Caching best practices & max-age gotchas

Getting caching right yields huge performance benefits, saves bandwidth, and reduces server costs, but many sites half-arse their caching, creating race conditions resulting in interdependent resources getting out of sync.

The vast majority of best-practice caching falls into one of two patterns:

Pattern 1: Immutable content + long max-age

Cache-Control: max-age=31536000
  • The content at this URL never changes, therefore…
  • The browser/CDN can cache this resource for a year without a problem
  • Cached content younger than max-age seconds can be used without consulting the server

Page: Hey, I need "/script-v1.js", "/styles-v1.css" and "/cats-v1.jpg" 10:24

Cache: I got nuthin', how about you Server? 10:24

Server: Sure, here you go. Btw Cache: these are fine to use for like, a year. 10:25

Cache: Thanks! 10:25

Page: Cheers! 10:25

The next day

Page: Hey, I need "/script-v2.js", "/styles-v2.css" and "/cats-v1.jpg" 08:14

Cache: I've got the cats one, here you go. I don't have the others. Server? 08:14

Server: Sure, here's the new CSS & JS. Btw Cache: these are also fine to use for a year. 08:15

Cache: Brilliant! 08:15

Page: Thanks! 08:15


Cache: Hm, I haven't used "/script-v1.js" & "/styles-v1.css" for a while. I'll just delete them. 12:32

In this pattern, you never change content at a particular URL, you change the URL:

<script src="/script-f93bca2c.js"></script>
<link rel="stylesheet" href="/styles-a837cb1e.css" />
<img src="/cats-0e9a2ef4.jpg" alt="" />

Each URL contains something that changes along with its content. It could be a version number, the modified date, or a hash of the content - which is what I do on this blog.

Most server-side frameworks come with tools to make this easy (I use Django's ManifestStaticFilesStorage), and there are smaller Node.js libraries that achieve the same thing, such as gulp-rev.

However, this pattern doesn't work for things like articles & blog posts. Their URLs cannot be versioned and their content must be able to change. Seriously, given the basic spelling and grammar mistakes I make, I need to be able to update content quickly and frequently.

Pattern 2: Mutable content, always server-revalidated

Cache-Control: no-cache
  • The content at this URL may change, therefore…
  • Any locally cached version isn't trusted without the server's say-so

Page: Hey, I need the content for "/about/" and "/sw.js" 11:32

Cache: I can't help you. Server? 11:32

Server: Yep, I've got those, here you go. Cache: you can hold onto these, but don't use them without asking. 11:33

Cache: Sure thing! 11:33

Page: Thanks! 11:33

The next day

Page: Hey, I need content for "/about/" and "/sw.js" again 09:46

Cache: One moment. Server: am I good to use my copies of these? My copy of "/about/" was last updated on Monday, and "/sw.js" was last updated yesterday. 09:46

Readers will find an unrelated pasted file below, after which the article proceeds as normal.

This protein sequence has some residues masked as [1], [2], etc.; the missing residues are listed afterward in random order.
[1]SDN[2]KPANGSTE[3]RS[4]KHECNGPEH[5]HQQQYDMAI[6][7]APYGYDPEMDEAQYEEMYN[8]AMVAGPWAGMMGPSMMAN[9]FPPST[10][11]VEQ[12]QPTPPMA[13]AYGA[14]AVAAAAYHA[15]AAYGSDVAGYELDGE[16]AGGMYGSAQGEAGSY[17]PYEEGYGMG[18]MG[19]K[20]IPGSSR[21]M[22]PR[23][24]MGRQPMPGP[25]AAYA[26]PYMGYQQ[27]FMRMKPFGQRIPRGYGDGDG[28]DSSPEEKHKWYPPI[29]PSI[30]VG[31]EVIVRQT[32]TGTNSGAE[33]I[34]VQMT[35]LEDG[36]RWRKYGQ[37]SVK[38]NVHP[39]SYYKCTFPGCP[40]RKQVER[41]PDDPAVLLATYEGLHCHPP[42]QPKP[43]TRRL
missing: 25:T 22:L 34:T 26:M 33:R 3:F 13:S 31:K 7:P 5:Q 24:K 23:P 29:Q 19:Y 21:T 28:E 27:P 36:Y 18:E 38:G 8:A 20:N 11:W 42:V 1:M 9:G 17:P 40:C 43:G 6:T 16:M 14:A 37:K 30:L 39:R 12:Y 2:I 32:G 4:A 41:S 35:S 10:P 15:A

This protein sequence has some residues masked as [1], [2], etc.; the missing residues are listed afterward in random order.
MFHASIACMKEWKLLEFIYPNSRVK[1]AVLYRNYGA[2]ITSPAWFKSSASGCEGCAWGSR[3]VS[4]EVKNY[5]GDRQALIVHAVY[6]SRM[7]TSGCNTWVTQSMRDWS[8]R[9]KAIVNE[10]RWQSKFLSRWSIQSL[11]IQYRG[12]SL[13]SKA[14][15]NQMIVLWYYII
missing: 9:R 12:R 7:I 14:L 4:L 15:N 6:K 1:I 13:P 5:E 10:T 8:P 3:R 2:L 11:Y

Server: "/sw.js" hasn't changed since then… 09:47

Cache: Cool. Page: here's "/sw.js". 09:47

Server: …but "/about/" has, here's the new version. Cache: like before, you can hold onto this, but don't use it without asking. 09:47

Cache: Got it! 09:47

Page: Excellent! 09:47

Note: no-cache doesn't mean "don't cache", it means it must check (or "revalidate" as it calls it) with the server before using the cached resource. no-store tells the browser not to cache it at all. Also must-revalidate doesn't mean "must revalidate", it means the local resource can be used if it's younger than the provided max-age, otherwise it must revalidate. Yeah. I know.

In this pattern you can add an ETag (a version ID of your choosing) or Last-Modified date header to the response. Next time the client fetches the resource, it echoes the value for the content it already has via If-None-Match and If-Modified-Since respectively, allowing the server to say "Just use what you've already got, it's up to date", or as it spells it, "HTTP 304".

If sending ETag/Last-Modified isn't possible, the server always sends the full content.

This pattern always involves a network fetch, so it isn't as good as pattern 1 which can bypass the network entirely.

It's not uncommon to be put off by the infrastructure needed for pattern 1, but be similarly put off by the network request pattern 2 requires, and instead go for something in the middle: a smallish max-age and mutable content. This is a baaaad compromise.

max-age on mutable content is often the wrong choice

…and unfortunately it isn't uncommon, for instance it happens on Github pages.


  • /article/
  • /styles.css
  • /script.js

…all served with:

Cache-Control: must-revalidate, max-age=600
  • Content at the URLs changes
  • If the browser has a cached version less than 10 minutes old, use it without consulting the server
  • Otherwise make a network fetch, using If-Modified-Since or If-None-Match if available

Page: Hey, I need "/article/", "/script.js" and "/styles.css" 10:21

Cache: Nothing here, Server? 10:21

Server: No problem, here they are. Btw Cache: these are fine to use for the next 10 minutes. 10:22

Cache: Gotcha! 10:22

Page: Thanks! 10:22

6 minutes later

Page: Hey, I need "/article/", "/script.js" and "/styles.css" again 10:28

Cache: Omg, I'm really sorry, I lost the "/styles.css", but I've got the others, here you go. Server: can you give me "/styles.css"? 10:28

Server: Sure thing, it's actually changed since you last asked for it. It's also fine to use for the next 10 minutes. 10:29

Cache: No problem. 10:29

Page: Thanks! Wait! Everything's broken!! What's going on? 10:29

This pattern can appear to work in testing, but break stuff in the real world, and it's really difficult to track down. In the example above, the server actually had updated HTML, CSS & JS, but the page ended up with the old HTML & JS from the cache, and the updated CSS from the server. The version mismatch broke things.

Often, when we make significant changes to HTML, we're likely to also change the CSS to reflect the new structure, and update the JS to cater for changes to the style and content. These resources are interdependent, but the caching headers can't express that. Users may end up with the new version of one/two of the resources, but the old version of the other(s).